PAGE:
On a college campus where acceptance reigns supreme, the latest news from the American Psychiatric Association (APA) is groundbreaking. In the “Diagnostic and Statistical Manual of Mental Disorders (DSM),” a manual written by the APA that classifies all identifiable mental disorders, homosexuality was declassified as a mental disorder in 1973. It was certainly a big step for the Lesbian, Gay, Bisexual, Transgender and Queer/Questioning (LGBTQ) community, but there were some left wondering: when would being transgender attain equal status? On Dec. 3, 2012, they got their answer: being transgender no longer qualifies as a mental disorder in the newly revised manual, the DSM-V.
So what was the big hold up? Previously labeled as having a “gender identity disorder,” transgenderism has recently been looked into and what psychiatrists found clearly did not represent a mental disorder. They found that people with the previously labeled “disorder” actually do not need to reach out for medical assistance of any sort and have moved to end the practice of therapists who pathologize people who identify themselves as transgender. The new term assumed is “gender dysphoria.” In describing gender dysphoria, the APA says that it is “the emotional distress that can result from ‘a marked incongruence between one’s experienced/expressed gender and assigned gender.”
What does this change bring for individuals who identify themselves as transgender? On the surface and in the eyes of the public, it seems to remove a degree of stigma associated with transgenderism, giving transgender people an equal standing in the eyes of medical professionals and in much of society. However, without the label of “mental disorder,” it will be much more difficult for transgender people to reap benefits from medical insurance; insurers are more likely to provide coverage for a legitimate disorder, one listed in the DSM. However, without the status, they are less inclined to provide aid solely to an individual being transgender. The money that insurance would have issued previously would have been utilized in sessions with a psychiatrist and such. Thus, if those who are believe themselves to be transgender would now like to have insurance cover their sessions, they no longer can as it doesn’t apply anymore as a result of the new revision.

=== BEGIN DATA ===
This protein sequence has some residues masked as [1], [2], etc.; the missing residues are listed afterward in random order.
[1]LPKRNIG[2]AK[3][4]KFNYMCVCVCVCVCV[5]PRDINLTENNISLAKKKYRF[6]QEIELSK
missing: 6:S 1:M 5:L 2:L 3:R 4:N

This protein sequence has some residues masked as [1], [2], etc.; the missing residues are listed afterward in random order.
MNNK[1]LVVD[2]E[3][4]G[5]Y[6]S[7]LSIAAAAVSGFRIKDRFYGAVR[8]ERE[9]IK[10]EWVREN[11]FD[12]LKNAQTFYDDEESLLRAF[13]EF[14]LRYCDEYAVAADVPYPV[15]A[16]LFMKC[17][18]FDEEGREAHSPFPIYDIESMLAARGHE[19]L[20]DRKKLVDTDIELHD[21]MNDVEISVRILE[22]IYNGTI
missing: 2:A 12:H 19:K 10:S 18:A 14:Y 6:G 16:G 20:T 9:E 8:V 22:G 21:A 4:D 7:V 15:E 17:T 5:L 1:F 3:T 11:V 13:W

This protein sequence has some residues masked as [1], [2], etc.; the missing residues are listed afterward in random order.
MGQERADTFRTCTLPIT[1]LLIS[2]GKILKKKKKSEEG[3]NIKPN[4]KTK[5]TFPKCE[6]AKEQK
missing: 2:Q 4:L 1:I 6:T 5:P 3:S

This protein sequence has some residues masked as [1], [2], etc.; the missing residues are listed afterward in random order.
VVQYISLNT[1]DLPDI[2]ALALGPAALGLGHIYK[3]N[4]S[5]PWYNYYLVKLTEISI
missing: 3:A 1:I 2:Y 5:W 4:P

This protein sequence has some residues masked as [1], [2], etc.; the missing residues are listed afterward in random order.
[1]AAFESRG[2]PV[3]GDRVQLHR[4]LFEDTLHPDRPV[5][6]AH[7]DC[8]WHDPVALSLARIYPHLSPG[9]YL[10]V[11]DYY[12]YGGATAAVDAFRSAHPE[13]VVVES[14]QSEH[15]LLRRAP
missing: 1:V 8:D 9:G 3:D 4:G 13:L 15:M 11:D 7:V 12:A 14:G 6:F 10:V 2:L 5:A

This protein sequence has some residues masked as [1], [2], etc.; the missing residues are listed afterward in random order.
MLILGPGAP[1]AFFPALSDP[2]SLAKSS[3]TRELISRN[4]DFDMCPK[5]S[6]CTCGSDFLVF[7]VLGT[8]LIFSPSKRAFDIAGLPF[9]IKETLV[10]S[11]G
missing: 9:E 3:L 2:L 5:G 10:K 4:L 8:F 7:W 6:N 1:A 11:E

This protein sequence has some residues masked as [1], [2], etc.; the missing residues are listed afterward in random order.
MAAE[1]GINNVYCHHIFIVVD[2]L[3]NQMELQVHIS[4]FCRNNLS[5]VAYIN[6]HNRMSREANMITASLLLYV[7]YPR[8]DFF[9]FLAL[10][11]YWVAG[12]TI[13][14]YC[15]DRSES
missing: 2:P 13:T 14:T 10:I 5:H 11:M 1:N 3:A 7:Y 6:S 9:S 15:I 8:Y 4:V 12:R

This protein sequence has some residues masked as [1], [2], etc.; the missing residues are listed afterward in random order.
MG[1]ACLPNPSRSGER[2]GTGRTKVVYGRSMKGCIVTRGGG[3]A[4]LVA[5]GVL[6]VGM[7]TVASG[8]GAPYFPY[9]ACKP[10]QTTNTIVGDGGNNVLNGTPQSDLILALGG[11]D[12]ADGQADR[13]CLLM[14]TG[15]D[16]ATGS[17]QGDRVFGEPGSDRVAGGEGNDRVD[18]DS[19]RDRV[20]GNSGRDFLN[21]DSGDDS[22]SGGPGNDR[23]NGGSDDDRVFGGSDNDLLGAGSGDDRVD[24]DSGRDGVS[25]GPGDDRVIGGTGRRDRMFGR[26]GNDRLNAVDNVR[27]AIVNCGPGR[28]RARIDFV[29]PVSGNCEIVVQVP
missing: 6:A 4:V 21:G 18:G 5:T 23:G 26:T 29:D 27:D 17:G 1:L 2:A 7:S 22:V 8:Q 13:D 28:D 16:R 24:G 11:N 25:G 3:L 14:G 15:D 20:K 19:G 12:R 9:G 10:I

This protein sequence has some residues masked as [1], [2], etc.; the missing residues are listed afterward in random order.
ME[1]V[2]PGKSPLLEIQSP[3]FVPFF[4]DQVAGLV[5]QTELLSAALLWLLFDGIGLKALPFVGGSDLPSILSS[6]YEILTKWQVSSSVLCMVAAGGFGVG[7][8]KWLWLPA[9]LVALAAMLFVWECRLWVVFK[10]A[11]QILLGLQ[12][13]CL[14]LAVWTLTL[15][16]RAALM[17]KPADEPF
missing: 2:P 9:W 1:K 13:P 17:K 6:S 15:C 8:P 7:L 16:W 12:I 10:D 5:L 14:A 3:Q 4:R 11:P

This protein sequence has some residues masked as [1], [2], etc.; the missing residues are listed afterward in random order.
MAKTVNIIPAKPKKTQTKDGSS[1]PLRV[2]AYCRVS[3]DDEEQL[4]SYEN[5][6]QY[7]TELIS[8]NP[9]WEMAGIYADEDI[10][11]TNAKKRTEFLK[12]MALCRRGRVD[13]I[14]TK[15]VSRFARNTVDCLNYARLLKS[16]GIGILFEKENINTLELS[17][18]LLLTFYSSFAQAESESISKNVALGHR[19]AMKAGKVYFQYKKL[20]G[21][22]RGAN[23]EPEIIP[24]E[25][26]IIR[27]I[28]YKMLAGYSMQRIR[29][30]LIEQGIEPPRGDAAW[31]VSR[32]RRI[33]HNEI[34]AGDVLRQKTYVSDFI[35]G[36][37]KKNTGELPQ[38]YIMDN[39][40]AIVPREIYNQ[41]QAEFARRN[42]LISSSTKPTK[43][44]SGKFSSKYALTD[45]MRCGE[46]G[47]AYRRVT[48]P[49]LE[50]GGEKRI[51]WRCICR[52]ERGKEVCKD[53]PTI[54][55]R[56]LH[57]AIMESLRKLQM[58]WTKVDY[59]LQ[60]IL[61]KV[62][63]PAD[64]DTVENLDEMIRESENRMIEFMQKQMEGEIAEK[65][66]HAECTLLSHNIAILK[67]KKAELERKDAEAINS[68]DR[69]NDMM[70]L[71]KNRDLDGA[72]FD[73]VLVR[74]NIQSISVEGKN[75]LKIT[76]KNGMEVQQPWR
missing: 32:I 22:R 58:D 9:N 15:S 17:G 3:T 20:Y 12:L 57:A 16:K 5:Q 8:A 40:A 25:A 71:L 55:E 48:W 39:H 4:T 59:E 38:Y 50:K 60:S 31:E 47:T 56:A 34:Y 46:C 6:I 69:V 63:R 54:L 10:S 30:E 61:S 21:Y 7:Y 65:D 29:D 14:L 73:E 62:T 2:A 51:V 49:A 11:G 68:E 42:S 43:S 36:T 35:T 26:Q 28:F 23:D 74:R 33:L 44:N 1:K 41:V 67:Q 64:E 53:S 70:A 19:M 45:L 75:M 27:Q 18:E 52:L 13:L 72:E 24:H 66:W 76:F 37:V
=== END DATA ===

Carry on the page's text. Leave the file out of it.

With regard to students on campus, there are differing opinions on the issue. First-year undeclared major Lori Ta believes the APA made the right call.
“I think it’s unfair in that transgenderism is a choice, it’s not a mental disorder because it’s not harmful to the individual’s mental state,” said Ta. “It’s unfair because the choices those individuals made are all up to them, not us to judge whether or not they’re sane.”
From an alternative perspective, first-year, actuarial science major Terrance Chang thinks that it is more of a mental disorder, “because you [are] born a gender, so I don’t think you could really change that.” Chang’s comment brings up the question of whether or not mental disorders as a whole are something that people are born with. If psychiatrists were to find that mental disorders occur at birth, then this revision may have to be recanted if transgenderism is labeled to be as such once again.
The decision is certainly a landmark for the LGBTQ community as well as the psychiatric field of study, but the long-term effects have yet to prove themselves. Society is gradually getting adjusted to homosexuality. Only time will tell how accepting or not college campuses will become of this kind of diversity.